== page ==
After attending a performance of Giacomo Puccini's "Turandot" at the magnificent Sydney Opera House, my wife and I dined at a nearby Italian restaurant overlooking the Sydney Harbor. I asked our young, personable waitress where she was from, and she said Iran. I then did what I almost always do when I meet an Iranian — spoke the only thing I know how to say in Farsi (Persian): "Let's all go study with the ayatollah."

Many years ago, I asked an Iranian friend in Los Angeles how to say that phrase, figuring that if I were ever in Iran and arrested by the Revolutionary Guard, that might help me considerably more than, let us say, "Where is the men's room?"

It has become a terrific icebreaker with just about every Iranian emigre I have ever met. Some laugh out loud; others immediately "correct" me, insisting that the ayatollah is the last person anyone should ever study with; and others don't know what to make of me.

Our young waitress laughed herself silly and wondered how I ever learned such a phrase. I explained that I have numerous Iranian friends, living, as I do, in "Teherangeles" — the name Iranians in Los Angeles give to the largest Iranian community outside of Iran, and a name with which she, though living in Australia, was well familiar with.

I asked Shakila if she was Muslim. She told me that though one could say she was a Muslim, she did not identify as such, that in fact she was an atheist.

She was not the first Muslim-born atheist from Iran I have met. And from what I am told, an entire generation of atheists has been produced by the Islamic Republic of Iran. How could it be otherwise?

Nothing produces atheists like despicable religious people. They do far more harm to religious faith than all the atheist writers and activists in the world put together.

Hezbollah, Hamas, al-Qaida, the Muslim Brotherhood, the ayatollahs, Jamaat-e-Islami in Pakistan, the Taliban and all the other Islamist organizations actually decrease the number of believers in the world.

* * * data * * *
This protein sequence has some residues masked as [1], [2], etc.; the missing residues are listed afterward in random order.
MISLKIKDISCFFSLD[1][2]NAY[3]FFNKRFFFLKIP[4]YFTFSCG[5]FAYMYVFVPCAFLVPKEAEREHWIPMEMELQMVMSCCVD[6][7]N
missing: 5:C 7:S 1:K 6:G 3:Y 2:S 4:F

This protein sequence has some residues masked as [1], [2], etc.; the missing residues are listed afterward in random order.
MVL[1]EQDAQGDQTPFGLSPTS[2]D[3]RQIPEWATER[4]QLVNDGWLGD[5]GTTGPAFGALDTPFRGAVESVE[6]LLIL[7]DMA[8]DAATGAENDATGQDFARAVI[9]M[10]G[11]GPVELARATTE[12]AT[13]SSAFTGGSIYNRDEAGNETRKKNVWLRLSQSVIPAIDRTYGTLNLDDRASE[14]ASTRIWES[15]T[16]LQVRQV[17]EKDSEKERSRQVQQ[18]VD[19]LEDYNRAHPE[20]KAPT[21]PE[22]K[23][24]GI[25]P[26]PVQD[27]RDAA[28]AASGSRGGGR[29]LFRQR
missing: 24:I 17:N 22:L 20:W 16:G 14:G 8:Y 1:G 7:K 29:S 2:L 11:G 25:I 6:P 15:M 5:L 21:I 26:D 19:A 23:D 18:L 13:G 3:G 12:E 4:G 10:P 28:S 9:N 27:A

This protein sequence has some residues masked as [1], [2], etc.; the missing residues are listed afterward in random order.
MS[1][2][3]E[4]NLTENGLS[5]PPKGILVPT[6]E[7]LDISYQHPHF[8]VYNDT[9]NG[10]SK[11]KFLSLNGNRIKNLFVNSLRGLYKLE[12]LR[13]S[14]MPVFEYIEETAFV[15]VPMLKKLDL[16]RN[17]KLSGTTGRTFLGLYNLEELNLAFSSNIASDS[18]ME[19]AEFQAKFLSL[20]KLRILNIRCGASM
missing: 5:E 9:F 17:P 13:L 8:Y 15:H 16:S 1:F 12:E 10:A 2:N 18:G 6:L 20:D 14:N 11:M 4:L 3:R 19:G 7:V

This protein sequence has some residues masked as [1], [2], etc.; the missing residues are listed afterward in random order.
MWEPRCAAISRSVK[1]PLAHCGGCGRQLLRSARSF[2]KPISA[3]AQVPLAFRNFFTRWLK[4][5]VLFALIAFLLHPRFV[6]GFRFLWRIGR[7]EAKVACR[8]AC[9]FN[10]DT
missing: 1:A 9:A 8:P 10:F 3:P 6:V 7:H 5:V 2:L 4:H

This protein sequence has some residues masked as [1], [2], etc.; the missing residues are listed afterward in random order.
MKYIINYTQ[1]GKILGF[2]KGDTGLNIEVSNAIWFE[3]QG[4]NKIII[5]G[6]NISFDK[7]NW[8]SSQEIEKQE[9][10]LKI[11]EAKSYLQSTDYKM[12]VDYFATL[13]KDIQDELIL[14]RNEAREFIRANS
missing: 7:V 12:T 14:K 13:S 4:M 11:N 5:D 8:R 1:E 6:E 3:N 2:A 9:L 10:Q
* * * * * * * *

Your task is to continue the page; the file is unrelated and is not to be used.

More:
Over the course of time, people do not judge religions by their theology. Yes, some people convert to a religion thanks to its convincing theology. And many remain in a religion because of family ties, cultural norms and sheer inertia. But over time, religion — and faith in God itself — is judged by its fruit. Which is how it should be.

And the best known fruit of Islam today — countries calling themselves Muslim, such as Iran, Saudi Arabia, Pakistan and Taliban Afghanistan, not to mention Islamist groups — is so ugly that many millions of people are increasingly repelled by religion and by God.

It is not entirely fair, since there are beautiful people in every religion whose goodness goes unreported. But when the best-known actions of some of the most religious people in the world are kidnappings, slaughter, torture, mass murder of innocents, suicide bombings, beheadings and treatment of women unknown in recorded history, religion and faith in God suffer everywhere. Shakila is not alone.

JWR contributor Dennis Prager hosts a national daily radio show based in Los Angeles. Click here to comment on this column.